, Ring et al. 2001Ring U., Brandon M.T., Ramthun A. 2001. Solution-mass-transfer deformation adjacent to the Glarus Thrust, with implications for the tectonic evolution of the Alpine wedge in eastern Switzerland. Journal of Structural Geology, 23(10):1491-1505. https://doi.org/10.1016/S0191-8141(01)00015-3
https://doi.org/https://doi.org/10.1016/...
, Sturm 2003Sturm R. 2003. SHEARCALC a computer program for the calculation of volume change and mass transfer in a ductile shear zone. Computers & Geosciences, 29(8):961-969. https://doi.org/10.1016/S0098-3004(03)00093-1
https://doi.org/https://doi.org/10.1016/...
, Ebner and Grasemann 2006Ebner M., Grasemann B. 2006. Divergent and convergent non-isochoric deformation. Journal of Structural Geology, 28(10):1725-1733. https://doi.org/10.1016/j.jsg.2006.07.008
https://doi.org/https://doi.org/10.1016/...
). Deformed rocks often contain microstructures that can help understanding volume changes and mass transfer processes, that result from deformation. These microstructures include stylolites, pressure dissolution sutures, crenulation cleavage, and dissolution features around susceptible clasts (Ebner and Grasemann 2006Ebner M., Grasemann B. 2006. Divergent and convergent non-isochoric deformation. Journal of Structural Geology, 28(10):1725-1733. https://doi.org/10.1016/j.jsg.2006.07.008
https://doi.org/https://doi.org/10.1016/...
).

GEOLOGICAL SETTING

The Paraguay Belt (Fig. 1A) comprises a sequence of metasedimentary rocks located along the southern border of the Amazonian Craton and east of the Rio Apa Block. The belt formed at 550-500 Ma, was intruded by the post-orogenic São Vicente Granite, and describes a convex arch toward the Amazon Craton with an approximate extension of 1,200 km (Almeida 1984Almeida F.F.M. 1984. Província Tocantins, setor sudoeste. In: Almeida F.F.M., Hasui Y. (eds.). O Pré-Cambriano do Brasil. São Paulo: Blücher, p. 265-281.).

Figure 1.
(A) Simplified tectonic map of the Tocantins Province, showing the Paraguay Belt, and other regional tectonic members, Araguaia and Brasilia belts, and Goiás Massif. Star represents the location of the studied area near the town of Paranatinga (adapted from Pimentel et al. 2000Pimentel M.M., Fuck R.A., Jost H., Ferreira Filho C.F., Araújo S.M. 2000. The basement of the Brasília Fold Belt and Goiás Magmatic arc. In: Cordani U.G., Milani E.J., Thomaz Filho A., Campos D.A. (eds.). Tectonic evolution of South America. 31st International Geological Congress. Rio de Janeiro, p. 195-229.). (B) Shaded relief (30 m resolution Digital Elevation Model, Farr et al. 2007Farr T.G., Rosen P.A., Caro E., Crippen R., Duren R., Hensley S., Kobrick M., Paller M., Rodriquez E., Roth L., Seal D., Shaffer S., Shimada J., Umland J., Werner M., Oskin M., Burbank D., Alsdorf D. 2007. The Shuttle Radar Topography Mission. Review of Geophysics, 45:RG2004. https://doi.org/10.1029/2005RG000183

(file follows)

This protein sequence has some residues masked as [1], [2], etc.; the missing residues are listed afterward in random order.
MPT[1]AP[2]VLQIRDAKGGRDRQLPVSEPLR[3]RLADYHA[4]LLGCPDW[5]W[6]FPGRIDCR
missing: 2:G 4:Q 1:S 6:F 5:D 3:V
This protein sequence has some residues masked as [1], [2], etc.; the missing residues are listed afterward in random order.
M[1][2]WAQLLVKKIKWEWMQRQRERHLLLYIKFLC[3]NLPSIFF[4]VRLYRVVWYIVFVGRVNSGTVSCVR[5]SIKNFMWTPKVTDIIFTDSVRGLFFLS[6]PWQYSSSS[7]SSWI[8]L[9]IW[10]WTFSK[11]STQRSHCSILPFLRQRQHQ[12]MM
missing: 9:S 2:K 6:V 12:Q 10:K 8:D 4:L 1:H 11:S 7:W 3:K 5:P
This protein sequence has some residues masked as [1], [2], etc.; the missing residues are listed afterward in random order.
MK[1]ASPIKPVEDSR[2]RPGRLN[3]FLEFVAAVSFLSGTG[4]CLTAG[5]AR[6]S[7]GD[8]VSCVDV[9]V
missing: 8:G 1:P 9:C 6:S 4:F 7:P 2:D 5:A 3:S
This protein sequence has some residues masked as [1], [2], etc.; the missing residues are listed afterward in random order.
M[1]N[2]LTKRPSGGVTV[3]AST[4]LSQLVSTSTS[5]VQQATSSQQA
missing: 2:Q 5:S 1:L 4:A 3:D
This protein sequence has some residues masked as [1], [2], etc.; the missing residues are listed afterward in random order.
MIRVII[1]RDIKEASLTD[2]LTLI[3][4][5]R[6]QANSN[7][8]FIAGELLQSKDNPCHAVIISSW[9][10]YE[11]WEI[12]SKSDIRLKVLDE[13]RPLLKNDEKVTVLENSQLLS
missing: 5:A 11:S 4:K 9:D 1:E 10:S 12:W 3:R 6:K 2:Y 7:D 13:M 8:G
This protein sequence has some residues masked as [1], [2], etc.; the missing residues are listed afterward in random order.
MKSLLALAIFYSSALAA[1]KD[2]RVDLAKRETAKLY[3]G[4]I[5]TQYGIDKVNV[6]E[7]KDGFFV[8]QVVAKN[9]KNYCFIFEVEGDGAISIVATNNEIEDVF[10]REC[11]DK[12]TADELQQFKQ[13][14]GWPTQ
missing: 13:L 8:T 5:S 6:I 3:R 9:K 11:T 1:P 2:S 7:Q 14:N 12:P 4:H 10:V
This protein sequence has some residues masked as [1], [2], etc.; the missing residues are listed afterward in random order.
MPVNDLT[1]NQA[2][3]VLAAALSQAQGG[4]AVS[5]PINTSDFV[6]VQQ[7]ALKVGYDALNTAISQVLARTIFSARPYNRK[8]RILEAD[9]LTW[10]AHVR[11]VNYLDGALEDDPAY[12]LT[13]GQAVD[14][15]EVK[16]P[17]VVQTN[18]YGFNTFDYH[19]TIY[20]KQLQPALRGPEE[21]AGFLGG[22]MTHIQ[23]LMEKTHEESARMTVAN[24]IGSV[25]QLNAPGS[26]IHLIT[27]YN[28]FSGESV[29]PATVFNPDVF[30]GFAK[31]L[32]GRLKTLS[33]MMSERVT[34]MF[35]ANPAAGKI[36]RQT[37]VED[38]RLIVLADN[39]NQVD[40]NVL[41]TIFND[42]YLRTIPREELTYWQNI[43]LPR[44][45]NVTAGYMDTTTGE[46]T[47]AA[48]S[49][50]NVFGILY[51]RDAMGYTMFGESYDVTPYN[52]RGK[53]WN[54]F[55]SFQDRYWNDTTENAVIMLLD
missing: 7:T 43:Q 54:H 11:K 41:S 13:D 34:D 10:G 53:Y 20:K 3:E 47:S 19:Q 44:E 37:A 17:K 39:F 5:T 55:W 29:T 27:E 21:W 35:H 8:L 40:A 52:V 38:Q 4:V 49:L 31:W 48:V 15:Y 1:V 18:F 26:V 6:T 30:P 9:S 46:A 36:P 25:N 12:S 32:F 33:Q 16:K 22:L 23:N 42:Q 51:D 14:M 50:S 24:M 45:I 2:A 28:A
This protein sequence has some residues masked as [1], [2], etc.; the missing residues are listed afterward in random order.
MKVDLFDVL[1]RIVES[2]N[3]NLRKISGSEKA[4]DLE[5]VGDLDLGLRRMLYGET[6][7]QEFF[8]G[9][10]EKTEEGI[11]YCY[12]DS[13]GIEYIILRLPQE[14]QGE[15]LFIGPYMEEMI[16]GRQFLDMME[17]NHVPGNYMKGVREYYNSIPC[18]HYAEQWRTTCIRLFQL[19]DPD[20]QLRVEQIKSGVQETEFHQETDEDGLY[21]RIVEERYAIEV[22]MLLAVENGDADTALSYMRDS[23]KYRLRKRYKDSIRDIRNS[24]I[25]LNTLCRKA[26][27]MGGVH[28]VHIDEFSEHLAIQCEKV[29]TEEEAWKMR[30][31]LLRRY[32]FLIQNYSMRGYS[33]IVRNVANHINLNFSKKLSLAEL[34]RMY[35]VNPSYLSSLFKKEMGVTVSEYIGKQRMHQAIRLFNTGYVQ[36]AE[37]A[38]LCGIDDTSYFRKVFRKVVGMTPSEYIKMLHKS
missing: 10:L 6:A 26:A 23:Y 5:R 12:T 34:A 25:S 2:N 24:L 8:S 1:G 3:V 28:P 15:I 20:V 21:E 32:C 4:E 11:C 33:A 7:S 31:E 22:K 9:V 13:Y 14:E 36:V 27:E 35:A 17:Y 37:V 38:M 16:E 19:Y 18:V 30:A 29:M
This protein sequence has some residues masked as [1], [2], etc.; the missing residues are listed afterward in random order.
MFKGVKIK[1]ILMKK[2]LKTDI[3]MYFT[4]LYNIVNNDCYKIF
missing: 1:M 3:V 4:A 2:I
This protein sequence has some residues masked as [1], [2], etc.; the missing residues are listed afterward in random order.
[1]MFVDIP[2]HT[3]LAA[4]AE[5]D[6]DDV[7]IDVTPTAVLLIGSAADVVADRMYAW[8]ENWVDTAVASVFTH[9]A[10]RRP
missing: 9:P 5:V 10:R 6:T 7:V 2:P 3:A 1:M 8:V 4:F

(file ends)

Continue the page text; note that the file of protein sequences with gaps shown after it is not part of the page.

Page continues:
https://doi.org/https://doi.org/10.1029/...
) image from the east section of the Paraguay Belt, including Paranatinga town, showing prominent NE-SW lineaments, cross-cut by later NNW-SSE lineaments. White rectangle indicates the location of (C). (C) Geological map of the studied area exhibiting geological units and major structures (e.g. oblique normal and strike-slip faults). Stereograms show bedding (solid blue), stylolites (dashed red), and faults as great circles.

Tectonic evolution

The Paraguay Belt formed during the Brazilian Cycle, constituted by metamorphic rocks overlaid by folded unmetamorphosed sedimentary rocks, is crosscut by brittle faults, and its evolution is generally described as polyphasal (Alvarenga 1988Alvarenga C.J.S. 1988. Turbiditos e a glaciação do final do Proterozóico Superior no cinturão dobrado Paraguay, Mato Grosso. Revista Brasileira de Geociências, 18(3):323-327., 1990Alvarenga C.J.S. 1990. Phénomènes sédimentaires, stucturaux et circulation de fluides développés à la transition chaîne-craton. Exemple de châine Paraguay d’age protérozoïque supérieur, Mato Grosso, Brésil. PhD Thesis, Université Aix-Marseille III, France, 177 p.). The belt forms a regional scale convex arch toward the Amazonian Craton, showing reverse and thrusts faults, isoclinal and recumbent folds, with limited volcanic rocks and granitic intrusions in its inner part (Almeida 1984Almeida F.F.M. 1984. Província Tocantins, setor sudoeste. In: Almeida F.F.M., Hasui Y. (eds.). O Pré-Cambriano do Brasil. São Paulo: Blücher, p. 265-281., Alvarenga 1990Alvarenga C.J.S. 1990. Phénomènes sédimentaires, stucturaux et circulation de fluides développés à la transition chaîne-craton. Exemple de châine Paraguay d’age protérozoïque supérieur, Mato Grosso, Brésil. PhD Thesis, Université Aix-Marseille III, France, 177 p., Alvarenga & Trompette 1993Alvarenga C.J.S., Trompette R. 1993. Evolução tectônica brasiliana da Faixa Paraguay: a estruturação da região de Cuiabá. Revista Brasileira de Geociências, 23(1):18-30.). The Paraguay Belt includes three structural domains: the Internal Zone encompassing pre-Ediacaran metasedimentary Cuiabá Group (Babinski et al. 2018Babinski M., McGee B., Tokashiki C.C., Tassinari C.C.G., Saes G.S., Pinho F.E.C. 2018. Comparing two arms of an orogenic belt during Gondwana amalgamation: Age and provenance of the Cuiabá Group, northern Paraguaya Belt, Brazil. Journal of South America Earth Science, 85:6-42. https://doi.org/10.1016/j.jsames.2018.04.009